Dow Hits Another Record Show 60


Hello,
I played baseball for three years growing up, and I’ve enjoyed the sport ever since. I was excited to learn that Spartanburg was getting a new baseball team this season. It’s a wooden bat league for college athletes. In college baseball they use metal bats, but in the pros, they use wood bats. This league is designed to showcase how college athletes may perform using wooden bats.
There are numerous teams in the southeastern states, and they all have clever names. We’re call the “Spartanburgers.” There’s also the Macon Bacon and the Savannah Bananas. I went to opening night with Carl, my father-in-law, and we had a great time!
The Spartanburgers play at the oldest ballpark in South Carolina. The park originally opened in 1926. There was a minor league team that played there until the mid-1990s.
We finally made it back to another game last Saturday with some friends. It was Amelia, my daughter’s, first sporting event. She was terrified of the mascot that was a giant ketchup bottle. Every time the mascot would come around, she would cover her eyes and hide behind me. It’s funny how small kids think hiding or covering their eyes will cause a problem to go away.
Amelia hiding behind David
This got me thinking about some people’s approach to investing. I’ve found some people avoid the obvious in hopes that the something will change.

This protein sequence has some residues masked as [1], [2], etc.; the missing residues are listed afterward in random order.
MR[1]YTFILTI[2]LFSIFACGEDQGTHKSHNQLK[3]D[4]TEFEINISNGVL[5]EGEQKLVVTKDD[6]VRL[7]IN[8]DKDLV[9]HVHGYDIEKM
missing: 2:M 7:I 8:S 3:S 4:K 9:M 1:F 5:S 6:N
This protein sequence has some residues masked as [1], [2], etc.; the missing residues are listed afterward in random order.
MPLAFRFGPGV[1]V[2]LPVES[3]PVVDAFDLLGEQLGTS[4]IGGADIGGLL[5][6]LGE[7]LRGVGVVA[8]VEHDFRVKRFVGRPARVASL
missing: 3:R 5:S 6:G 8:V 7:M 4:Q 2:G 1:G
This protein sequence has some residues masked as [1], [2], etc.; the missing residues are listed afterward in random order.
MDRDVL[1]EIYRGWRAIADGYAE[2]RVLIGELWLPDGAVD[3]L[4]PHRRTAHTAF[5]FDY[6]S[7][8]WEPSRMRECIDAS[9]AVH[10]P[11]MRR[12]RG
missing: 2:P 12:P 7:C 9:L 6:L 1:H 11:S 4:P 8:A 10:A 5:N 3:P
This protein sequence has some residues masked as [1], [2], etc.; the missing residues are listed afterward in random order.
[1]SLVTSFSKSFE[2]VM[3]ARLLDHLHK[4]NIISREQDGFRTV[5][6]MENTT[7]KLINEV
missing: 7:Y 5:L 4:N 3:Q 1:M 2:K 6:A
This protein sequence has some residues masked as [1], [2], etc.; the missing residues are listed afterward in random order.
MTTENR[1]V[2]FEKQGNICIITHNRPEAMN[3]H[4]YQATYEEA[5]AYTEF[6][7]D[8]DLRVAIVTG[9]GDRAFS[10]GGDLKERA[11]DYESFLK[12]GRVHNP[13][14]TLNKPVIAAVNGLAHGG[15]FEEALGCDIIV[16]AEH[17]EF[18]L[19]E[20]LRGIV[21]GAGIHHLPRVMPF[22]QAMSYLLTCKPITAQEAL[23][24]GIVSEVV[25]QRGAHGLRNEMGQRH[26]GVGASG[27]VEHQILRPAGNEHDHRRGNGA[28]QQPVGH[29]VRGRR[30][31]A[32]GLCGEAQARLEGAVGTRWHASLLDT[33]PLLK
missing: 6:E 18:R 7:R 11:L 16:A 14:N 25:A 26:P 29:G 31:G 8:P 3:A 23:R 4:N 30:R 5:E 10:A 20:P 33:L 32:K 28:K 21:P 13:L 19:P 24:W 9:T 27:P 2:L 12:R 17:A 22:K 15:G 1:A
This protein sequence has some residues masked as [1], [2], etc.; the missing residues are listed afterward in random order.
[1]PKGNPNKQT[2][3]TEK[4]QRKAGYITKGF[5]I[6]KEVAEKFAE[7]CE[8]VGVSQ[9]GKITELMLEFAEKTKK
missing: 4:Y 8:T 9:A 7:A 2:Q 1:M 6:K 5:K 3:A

The Dow Jones Industrial Average (Dow) which comprises 30 large U.S. companies hit another record last week. It closed above 35,000 points. The companies in the Dow include Apple, Boing, Caterpillar, and you would probably know most of the others.
Last week I was on a quarterly webinar where Frontier Asset Management analysts were reviewing their outlook for the market for the remaining part of the year. They shared a chart GMO Asset Management created (linked here) that shows ten out of eleven asset classes they follow are expected to lose value in real purchasing power in the coming years.
A Market Watch article describing the chart said, “If you have a 401(k) and you’re of a nervous disposition, you probably don’t want to look at the chart.
Even by the standards of GMO, the super-cautious money management firm in Boston best known for its famous co-founder Jeremy Grantham, say ‘it’s terrifying.’”
While one criticism of GMO is that they tend to be overly cautious, they are credited with correctly forecasting the dotcom and the mortgage meltdown crashes in the 2000s.
You’d never know such dire forecast exists if you only check your portfolio balance. For perspective; around last year this time the Dow was trading around 26,000 points. Ten years ago, the Dow was trading around 14,000 points. That’s about a 60% growth in the Dow over the last decade.
It’s almost like the index has been on a sprint. What happens when the sprinter runs out of air? A pullback happens. We can’t hide behind our dad’s back to prevent the mascot from seeing us. Eventually the giant ketchup bottle mascot came over to us and Amelia started to cry. When the market corrects, if you haven’t done your due diligence by preparing, you may be impacted.